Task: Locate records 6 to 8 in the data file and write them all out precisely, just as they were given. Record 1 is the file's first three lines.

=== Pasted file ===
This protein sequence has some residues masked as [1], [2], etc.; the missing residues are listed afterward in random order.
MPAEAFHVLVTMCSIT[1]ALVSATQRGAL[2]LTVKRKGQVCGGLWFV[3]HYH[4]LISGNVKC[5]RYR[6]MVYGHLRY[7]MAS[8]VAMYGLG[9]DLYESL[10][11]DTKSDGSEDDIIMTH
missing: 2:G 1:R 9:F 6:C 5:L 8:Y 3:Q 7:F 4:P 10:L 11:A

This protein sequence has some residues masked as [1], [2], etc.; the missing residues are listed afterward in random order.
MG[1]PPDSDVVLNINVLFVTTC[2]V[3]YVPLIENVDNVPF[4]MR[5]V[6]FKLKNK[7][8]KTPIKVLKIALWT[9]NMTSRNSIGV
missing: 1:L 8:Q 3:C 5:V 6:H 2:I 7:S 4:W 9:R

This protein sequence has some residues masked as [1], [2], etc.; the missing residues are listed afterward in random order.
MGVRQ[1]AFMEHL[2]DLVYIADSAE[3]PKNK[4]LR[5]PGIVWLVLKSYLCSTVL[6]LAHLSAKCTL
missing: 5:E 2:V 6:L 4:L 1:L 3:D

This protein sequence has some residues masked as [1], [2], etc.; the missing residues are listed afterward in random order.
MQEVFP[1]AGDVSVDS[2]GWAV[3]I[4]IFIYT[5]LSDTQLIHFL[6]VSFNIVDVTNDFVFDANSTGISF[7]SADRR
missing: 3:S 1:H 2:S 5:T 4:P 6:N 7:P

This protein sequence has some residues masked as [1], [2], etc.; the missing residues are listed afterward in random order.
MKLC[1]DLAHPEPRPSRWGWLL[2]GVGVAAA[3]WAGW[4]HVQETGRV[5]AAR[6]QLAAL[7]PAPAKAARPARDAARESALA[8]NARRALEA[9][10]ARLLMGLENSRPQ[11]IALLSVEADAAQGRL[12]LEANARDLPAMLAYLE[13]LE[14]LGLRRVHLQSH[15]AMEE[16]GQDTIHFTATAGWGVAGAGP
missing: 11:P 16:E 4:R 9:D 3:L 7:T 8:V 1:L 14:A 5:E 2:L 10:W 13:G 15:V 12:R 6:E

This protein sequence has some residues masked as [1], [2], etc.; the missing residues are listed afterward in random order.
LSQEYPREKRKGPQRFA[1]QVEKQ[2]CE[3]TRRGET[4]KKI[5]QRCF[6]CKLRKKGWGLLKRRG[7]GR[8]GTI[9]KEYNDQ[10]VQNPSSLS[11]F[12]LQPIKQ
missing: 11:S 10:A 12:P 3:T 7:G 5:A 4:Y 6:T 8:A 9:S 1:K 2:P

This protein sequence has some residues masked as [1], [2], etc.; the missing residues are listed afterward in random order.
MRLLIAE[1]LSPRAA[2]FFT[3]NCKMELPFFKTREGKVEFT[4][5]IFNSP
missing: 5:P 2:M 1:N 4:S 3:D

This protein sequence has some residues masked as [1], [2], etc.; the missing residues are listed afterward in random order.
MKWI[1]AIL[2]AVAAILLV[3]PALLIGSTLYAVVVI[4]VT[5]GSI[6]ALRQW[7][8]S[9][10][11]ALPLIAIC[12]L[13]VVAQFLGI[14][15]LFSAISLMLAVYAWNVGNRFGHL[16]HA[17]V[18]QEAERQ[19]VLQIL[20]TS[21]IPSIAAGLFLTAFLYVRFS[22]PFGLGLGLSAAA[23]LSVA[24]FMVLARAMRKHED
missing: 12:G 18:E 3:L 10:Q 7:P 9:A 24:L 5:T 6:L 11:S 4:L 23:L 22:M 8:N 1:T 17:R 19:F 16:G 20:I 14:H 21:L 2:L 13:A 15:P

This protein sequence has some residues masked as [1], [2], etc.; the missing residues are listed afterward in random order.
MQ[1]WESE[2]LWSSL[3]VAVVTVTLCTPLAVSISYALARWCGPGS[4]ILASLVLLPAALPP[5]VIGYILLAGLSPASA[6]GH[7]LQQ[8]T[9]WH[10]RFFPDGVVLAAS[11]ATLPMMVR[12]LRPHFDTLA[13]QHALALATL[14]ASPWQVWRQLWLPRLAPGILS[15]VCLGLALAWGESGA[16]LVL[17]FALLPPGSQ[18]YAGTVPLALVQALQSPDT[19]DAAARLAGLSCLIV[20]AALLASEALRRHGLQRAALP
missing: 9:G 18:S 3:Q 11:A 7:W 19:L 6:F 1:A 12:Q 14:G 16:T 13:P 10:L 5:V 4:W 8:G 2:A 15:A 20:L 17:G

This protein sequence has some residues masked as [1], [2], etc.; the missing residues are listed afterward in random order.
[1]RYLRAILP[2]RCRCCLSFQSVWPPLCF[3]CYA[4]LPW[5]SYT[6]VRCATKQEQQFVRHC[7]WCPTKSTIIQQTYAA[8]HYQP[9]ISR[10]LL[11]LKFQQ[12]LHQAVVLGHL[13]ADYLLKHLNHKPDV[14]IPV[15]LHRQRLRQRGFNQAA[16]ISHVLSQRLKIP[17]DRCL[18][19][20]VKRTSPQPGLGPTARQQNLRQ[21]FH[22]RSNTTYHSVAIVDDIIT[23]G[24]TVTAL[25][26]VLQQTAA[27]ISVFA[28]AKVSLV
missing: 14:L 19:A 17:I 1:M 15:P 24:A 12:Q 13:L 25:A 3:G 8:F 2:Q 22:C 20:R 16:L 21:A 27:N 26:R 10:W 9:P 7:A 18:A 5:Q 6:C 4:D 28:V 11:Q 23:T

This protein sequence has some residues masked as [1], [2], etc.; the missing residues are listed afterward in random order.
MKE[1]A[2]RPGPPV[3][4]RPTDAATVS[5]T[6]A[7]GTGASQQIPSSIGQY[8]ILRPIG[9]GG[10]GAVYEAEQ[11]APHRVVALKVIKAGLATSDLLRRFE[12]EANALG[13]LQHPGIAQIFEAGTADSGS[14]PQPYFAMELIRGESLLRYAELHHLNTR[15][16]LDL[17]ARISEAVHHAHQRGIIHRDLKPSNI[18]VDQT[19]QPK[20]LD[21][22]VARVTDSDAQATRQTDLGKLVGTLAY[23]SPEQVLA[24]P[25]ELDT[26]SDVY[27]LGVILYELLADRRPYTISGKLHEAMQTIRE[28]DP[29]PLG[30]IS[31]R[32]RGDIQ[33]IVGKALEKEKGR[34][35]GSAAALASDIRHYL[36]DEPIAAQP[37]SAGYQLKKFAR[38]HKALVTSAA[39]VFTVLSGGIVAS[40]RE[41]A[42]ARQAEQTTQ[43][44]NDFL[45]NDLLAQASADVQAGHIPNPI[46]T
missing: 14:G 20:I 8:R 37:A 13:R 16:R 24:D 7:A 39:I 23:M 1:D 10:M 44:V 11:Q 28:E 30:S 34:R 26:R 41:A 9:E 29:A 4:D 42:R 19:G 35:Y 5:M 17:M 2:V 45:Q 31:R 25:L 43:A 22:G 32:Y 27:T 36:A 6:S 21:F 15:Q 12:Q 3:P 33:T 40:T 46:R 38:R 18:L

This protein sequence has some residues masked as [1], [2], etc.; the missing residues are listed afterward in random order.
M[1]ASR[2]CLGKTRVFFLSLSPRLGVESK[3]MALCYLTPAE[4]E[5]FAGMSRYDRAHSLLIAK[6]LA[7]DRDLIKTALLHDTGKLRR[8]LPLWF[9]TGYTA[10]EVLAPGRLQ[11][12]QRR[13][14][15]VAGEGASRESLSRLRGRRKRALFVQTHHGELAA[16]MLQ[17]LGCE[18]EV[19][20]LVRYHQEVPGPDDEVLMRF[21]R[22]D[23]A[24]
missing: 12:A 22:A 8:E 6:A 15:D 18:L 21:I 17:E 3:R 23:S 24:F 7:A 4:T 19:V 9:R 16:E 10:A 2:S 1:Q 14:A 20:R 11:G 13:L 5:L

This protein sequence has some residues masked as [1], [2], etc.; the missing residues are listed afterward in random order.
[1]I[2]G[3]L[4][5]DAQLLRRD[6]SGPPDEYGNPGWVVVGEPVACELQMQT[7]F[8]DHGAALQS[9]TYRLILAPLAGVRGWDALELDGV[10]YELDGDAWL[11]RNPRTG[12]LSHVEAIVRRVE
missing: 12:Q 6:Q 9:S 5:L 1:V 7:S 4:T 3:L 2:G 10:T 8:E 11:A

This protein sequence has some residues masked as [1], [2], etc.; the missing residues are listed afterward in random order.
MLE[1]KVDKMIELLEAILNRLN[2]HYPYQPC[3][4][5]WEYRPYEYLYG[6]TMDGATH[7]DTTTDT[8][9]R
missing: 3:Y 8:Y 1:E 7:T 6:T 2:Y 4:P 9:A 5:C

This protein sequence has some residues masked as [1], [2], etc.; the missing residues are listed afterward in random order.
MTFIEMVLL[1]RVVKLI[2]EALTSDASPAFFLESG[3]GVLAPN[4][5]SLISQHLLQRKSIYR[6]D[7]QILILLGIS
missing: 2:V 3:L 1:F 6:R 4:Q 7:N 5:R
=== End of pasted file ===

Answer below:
This protein sequence has some residues masked as [1], [2], etc.; the missing residues are listed afterward in random order.
LSQEYPREKRKGPQRFA[1]QVEKQ[2]CE[3]TRRGET[4]KKI[5]QRCF[6]CKLRKKGWGLLKRRG[7]GR[8]GTI[9]KEYNDQ[10]VQNPSSLS[11]F[12]LQPIKQ
missing: 11:S 10:A 12:P 3:T 7:G 5:A 4:Y 6:T 8:A 9:S 1:K 2:P

This protein sequence has some residues masked as [1], [2], etc.; the missing residues are listed afterward in random order.
MRLLIAE[1]LSPRAA[2]FFT[3]NCKMELPFFKTREGKVEFT[4][5]IFNSP
missing: 5:P 2:M 1:N 4:S 3:D

This protein sequence has some residues masked as [1], [2], etc.; the missing residues are listed afterward in random order.
MKWI[1]AIL[2]AVAAILLV[3]PALLIGSTLYAVVVI[4]VT[5]GSI[6]ALRQW[7][8]S[9][10][11]ALPLIAIC[12]L[13]VVAQFLGI[14][15]LFSAISLMLAVYAWNVGNRFGHL[16]HA[17]V[18]QEAERQ[19]VLQIL[20]TS[21]IPSIAAGLFLTAFLYVRFS[22]PFGLGLGLSAAA[23]LSVA[24]FMVLARAMRKHED
missing: 12:G 18:E 3:L 10:Q 7:P 9:A 24:L 5:T 6:L 11:S 4:L 23:L 22:M 8:N 1:T 17:R 19:F 16:G 20:I 14:H 21:L 2:L 13:A 15:P